Lukashenko: no longer a troublemaker?
On 15 February, EU foreign ministers will decide about the future of sanctions against Belarus. This decision may seem surprising as, even a year ago, no one could imagine that not only the abolition, but even the suspension of sanctions against Belarus could be discussed.
This is all the more so as Belarusian authorities had been accused of human rights violations and violation of the right to assembly, while the authorities were holding more than a dozen political prisoners, some of whom were President Alexander Lukashenko’s opponents during the presidential campaign in 2010.
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Almost everything has changed due to the “Revolution of Dignity” of 2014 in Ukraine. Although Lukashenko has his disadvantages, his term has never led to the destabilisation of his country. What is more, the Belarusian president was actively engaged in the peace process designed to resolve the conflict in east Ukraine (Donbas).
In August 2015, Lukashenko also released all the people considered by the EU to be political prisoners. Also, the presidential election in October 2015 was held in a peaceful atmosphere. Thus the formal barrier to further contacts between the EU and Minsk disappeared.
However, the new EU strategy should take into account that the current Belarusian authorities are not interested in fully changing their foreign policy or in a formal association with the EU.
Minsk will seek other forms of “pragmatic” cooperation such as investment in infrastructure, economic and cross-border projects, and cooperation on higher education issues through the Bologna Process, which it recently joined. Belarus is also interested in visa facilitation, and in expanding the range of the MOST mobility programme.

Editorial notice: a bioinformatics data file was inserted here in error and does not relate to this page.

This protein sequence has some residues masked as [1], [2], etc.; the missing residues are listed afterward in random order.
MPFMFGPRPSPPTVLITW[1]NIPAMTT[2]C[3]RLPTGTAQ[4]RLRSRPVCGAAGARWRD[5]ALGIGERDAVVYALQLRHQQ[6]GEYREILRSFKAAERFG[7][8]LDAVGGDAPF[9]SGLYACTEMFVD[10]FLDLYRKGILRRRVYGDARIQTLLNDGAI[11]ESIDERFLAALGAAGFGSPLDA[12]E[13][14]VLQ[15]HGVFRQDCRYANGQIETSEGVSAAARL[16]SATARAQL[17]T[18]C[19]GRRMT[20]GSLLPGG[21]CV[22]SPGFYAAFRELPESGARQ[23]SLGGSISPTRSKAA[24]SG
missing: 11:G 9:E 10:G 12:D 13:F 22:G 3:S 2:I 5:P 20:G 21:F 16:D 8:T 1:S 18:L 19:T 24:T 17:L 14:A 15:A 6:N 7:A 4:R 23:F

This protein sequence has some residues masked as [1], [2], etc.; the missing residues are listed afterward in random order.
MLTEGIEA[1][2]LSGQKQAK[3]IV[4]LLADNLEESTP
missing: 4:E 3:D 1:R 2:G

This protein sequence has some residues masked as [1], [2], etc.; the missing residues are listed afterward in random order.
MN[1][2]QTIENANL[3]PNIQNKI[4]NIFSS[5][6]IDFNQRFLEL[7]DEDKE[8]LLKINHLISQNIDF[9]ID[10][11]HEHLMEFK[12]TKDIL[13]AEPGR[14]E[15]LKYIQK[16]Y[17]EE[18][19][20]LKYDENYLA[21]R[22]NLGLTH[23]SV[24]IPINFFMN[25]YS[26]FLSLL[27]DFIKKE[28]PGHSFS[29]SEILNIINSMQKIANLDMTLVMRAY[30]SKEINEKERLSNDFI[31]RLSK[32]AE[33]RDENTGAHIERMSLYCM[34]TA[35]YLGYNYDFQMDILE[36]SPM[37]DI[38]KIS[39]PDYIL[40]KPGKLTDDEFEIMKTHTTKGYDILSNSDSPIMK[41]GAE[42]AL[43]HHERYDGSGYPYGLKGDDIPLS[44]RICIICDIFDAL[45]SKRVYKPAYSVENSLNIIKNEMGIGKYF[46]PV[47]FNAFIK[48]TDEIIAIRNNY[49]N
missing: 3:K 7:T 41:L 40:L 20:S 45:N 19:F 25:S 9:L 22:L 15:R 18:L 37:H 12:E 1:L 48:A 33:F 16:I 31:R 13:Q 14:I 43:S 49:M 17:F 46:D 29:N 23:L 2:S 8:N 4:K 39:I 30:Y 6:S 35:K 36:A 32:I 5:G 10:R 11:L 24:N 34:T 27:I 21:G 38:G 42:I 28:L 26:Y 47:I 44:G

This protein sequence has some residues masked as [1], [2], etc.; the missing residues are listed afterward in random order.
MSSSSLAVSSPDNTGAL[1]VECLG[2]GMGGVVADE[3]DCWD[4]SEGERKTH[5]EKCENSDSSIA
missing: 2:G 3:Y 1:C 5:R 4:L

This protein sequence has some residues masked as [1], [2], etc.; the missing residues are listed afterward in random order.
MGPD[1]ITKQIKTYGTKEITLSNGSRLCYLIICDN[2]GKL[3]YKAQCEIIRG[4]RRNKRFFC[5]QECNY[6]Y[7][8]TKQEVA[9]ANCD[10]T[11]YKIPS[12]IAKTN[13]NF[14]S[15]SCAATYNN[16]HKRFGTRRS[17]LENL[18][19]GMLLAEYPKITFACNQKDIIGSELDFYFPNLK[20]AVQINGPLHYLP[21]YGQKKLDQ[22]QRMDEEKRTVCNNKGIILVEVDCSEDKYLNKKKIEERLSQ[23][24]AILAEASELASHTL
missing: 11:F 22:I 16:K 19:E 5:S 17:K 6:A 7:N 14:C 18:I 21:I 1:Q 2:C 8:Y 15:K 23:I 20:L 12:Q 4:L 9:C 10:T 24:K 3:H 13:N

Moreover, taking into account the current economic crisis in Belarus (decreasing foreign exchange reserves, the devaluation of the ruble and falling wages), contacts with EU countries, including financial support and the possibility of obtaining a loan from the IMF became crucial for Lukashenko.
At the same time it should be remembered that the Belarusian president has for years used the West as a tool for reducing dependence on Russia, but the EU has not so far been able to take advantage of this fact.
That is why it is crucial to decide how EU policy towards Belarus should look, especially as almost all the possibilities offered by EU policy, including talks, promises and financial sanctions, have already been tried. The EU has also made numerous mistakes, including the lack of long-term and consequently realised strategy towards Belarus and the failure to fulfil its promises.
First of all, if the EU decides to cooperate with Belarus it should also continue to support the independent political environment there, including NGOs and non-government media. It should be underlined to the Belarusian authorities that support for these segments of society is an important element of the EU’s cooperation with all of its neighbours, thus Belarus should not expect any sort of “preferential treatment” because of the broader political circumstances.
The EU should also emphasise that the proposed cooperation will not take place “at any cost”, and stress that real changes, related to economic and political reform, are required for further development. Moreover, any economic aid should be linked to the political situation inside Belarus.
The EU should also take advantage of the opportunities offered by infrastructure cooperation to extend its own legislation to Belarus. At the same time the EU should take an interest in strengthening Belarusian independence, especially as the current geopolitical situation means that the interests of both parties are, perhaps for the first time, almost identical.
All this means that sanctions should not be completely abolished, but remain in long-term suspension. Moreover, despite all doubts, associated primarily with Lukashenko’s governance, the EU should again engage in relations with Minsk, thus avoiding the serious international political sin of omission.
Anna Maria Dyner is the coordinator of the Eastern Europe Programme at the Polish Institute of International Affairs